The Plenary Session opened with the presentation of the 2018 Don Bloch award to John Rolland, a psychiatrist and creator of the Families, Systems, and Illness model. John is a Wingspread Conference legacy member and prolific writer on family-oriented approaches to healthcare. He and his lovely wife Froma Walsh are the co-founders and co-directors of the Chicago Center for Family Health over the past 27 years. It is hard to imagine of someone in the field that is more deserving of the award than Dr. John Rolland.
The session continued with a powerhouse presentation by Dayna Matthew, JD, PhD, Distinguished Professor of Law at University of Virginia and author of the book “Just Medicine: A Cure for Racial Inequality in American Health Care.” Dayna centered her remarks around three core questions:
- Why “just medicine”?
- What is “just medicine”?
- How to achieve “just medicine”?
Regarding the first question, Professor Matthew recounted both historical and recent examples of injustice and racism including the original 13th amendment that was nearly ratified and the white supremacist rally in Charlottesville, Virginia. Dayna argued that we need just medicine because injustice happens when no one is looking and that injustice must be dismantled with persistence.
“Just medicine” includes an explicit recognition that there is a real race problem in the US and that many patients are treated differently in healthcare because of the color of their skin. The two major principles of this approach to healthcare are equality/equity (giving patients what they need when they need it as much as they need it to have an equal opportunity) and population-based care that emphasizes preventative care. “Just medicine” seeks to resolve significant disparities like infant mortality rates and pregnancy-related dates that unfairly impact black- and brown-skinned patients more than white patients. The 2003 report from the Institute of Medicine states that health disparities are found at virtually every step and process of healthcare.
We achieve “just medicine” by persistently identifying and addressing the mechanisms that produce attitudes, biases, and stereotypes in health disparities. A major driver of health disparities is institutional racism: the systemic, institutionalized, historic, and legally-enabled belief that one race is better than another. Dayna shared a troubling personal experience with a Lyft driver who initially refused to serve her and then offered to take her home. She felt scared and upset by the experience and later spoke with a Lyft emergency line representative with a deep southern Virginia accent. She anticipated an unempathetic response from the man but was surprised when he affirmed her fear and hurt. “I internalized racism and your patients internalize it as well. After I heard that man on emergency line say that I cried because I let go of all that hurt”.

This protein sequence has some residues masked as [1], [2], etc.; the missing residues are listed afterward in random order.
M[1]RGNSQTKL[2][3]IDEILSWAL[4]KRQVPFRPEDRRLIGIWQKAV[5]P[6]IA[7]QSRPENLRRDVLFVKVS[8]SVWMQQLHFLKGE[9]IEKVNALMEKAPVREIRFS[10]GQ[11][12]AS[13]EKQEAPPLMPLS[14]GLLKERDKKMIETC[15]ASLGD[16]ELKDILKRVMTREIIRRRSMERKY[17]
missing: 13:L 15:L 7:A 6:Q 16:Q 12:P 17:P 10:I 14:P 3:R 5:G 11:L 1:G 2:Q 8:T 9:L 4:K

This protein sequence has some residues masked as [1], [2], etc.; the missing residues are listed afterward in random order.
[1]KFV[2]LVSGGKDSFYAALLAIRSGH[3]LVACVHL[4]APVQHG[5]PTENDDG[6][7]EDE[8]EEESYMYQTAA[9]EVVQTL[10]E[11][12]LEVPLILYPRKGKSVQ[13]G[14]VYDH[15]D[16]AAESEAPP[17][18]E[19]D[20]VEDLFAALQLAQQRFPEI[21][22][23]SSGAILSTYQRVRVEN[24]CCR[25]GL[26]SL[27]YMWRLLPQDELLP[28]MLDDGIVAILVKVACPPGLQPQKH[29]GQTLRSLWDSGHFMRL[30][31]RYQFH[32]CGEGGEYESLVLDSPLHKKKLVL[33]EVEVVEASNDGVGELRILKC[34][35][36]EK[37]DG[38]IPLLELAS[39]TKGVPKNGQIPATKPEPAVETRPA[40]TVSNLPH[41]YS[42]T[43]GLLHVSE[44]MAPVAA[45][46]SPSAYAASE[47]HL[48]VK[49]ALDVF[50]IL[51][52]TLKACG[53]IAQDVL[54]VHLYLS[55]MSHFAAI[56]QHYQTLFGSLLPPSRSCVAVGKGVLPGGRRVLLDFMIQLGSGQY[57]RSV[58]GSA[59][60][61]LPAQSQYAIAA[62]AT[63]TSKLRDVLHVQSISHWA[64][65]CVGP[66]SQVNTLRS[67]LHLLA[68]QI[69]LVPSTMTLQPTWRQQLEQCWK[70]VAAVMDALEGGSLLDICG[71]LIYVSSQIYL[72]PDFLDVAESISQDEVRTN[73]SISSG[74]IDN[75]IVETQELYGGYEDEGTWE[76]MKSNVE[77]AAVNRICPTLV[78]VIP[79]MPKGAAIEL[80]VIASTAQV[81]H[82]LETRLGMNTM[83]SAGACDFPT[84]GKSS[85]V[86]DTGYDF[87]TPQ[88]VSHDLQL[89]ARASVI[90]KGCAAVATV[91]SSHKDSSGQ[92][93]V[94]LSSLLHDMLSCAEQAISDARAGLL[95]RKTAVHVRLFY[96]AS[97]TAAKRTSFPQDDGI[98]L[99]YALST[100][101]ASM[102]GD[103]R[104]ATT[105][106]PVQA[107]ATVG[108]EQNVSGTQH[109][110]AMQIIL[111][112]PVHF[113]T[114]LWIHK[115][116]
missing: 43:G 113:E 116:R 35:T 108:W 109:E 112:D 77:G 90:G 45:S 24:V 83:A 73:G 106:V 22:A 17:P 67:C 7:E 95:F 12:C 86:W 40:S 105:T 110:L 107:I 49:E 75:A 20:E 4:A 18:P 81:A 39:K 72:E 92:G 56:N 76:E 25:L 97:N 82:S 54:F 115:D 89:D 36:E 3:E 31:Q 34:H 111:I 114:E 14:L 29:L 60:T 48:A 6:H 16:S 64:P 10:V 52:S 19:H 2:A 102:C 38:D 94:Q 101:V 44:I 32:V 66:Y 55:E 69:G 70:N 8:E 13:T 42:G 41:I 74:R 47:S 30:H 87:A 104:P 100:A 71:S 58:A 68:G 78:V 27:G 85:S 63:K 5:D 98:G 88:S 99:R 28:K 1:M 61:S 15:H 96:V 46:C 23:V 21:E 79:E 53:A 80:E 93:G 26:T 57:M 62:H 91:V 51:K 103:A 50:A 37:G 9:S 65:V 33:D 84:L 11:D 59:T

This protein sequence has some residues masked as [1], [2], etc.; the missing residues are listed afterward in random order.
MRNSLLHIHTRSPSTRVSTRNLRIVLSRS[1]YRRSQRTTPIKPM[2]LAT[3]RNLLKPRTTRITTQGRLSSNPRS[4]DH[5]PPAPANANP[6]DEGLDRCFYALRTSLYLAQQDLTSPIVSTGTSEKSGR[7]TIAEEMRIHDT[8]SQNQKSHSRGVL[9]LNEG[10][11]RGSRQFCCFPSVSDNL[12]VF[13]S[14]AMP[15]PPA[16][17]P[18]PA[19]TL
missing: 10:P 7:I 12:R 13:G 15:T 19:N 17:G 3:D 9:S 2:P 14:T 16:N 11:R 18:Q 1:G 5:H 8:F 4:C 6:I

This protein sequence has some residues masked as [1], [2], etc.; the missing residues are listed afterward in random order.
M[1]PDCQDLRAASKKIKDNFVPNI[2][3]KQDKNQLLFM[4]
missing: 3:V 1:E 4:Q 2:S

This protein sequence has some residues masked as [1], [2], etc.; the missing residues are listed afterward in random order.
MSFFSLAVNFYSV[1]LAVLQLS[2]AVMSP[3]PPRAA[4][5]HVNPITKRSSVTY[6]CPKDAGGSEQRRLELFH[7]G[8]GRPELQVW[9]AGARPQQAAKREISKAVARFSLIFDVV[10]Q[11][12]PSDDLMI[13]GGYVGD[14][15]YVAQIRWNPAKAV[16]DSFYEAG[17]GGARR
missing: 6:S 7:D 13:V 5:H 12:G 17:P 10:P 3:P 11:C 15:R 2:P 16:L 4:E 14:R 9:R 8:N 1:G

Professor Matthew believes that we need to take real steps toward a healthcare system a “just medicine” reality by screening for and treating health problems impacted by racism. She argues that the literature is not clear about the harmful effects of implicit bias. See the following:
- Irene Blair: 2011
- Kelly Hoffman 2016
- Michelle van Ryn: Provider bias
- Lisa Cooper: implicit attitudes about bias
- Robert T. Carter 2017: Racial discrimination and health outcomes among racial/ethnic minorities: A meta-analytic review
For those seeking to address their own individual bias, Dayna recommends a humble and mindful mindset. However, institutional racism demands a systemic and attentive reform effort including an emphasis on population-based healthcare. Disparities in education, housing, environment safety, and criminal justice are major, bi-directional drivers in health disparities. To achieve real equity in care, we must not only improve our one-on-one interactions with patients, but also join movements to dismantle the atmospheric and powerful forces of institutional racism. Professor Matthew believes that healthcare champions like the members of CFHA are in a prime position to be a part of the solution.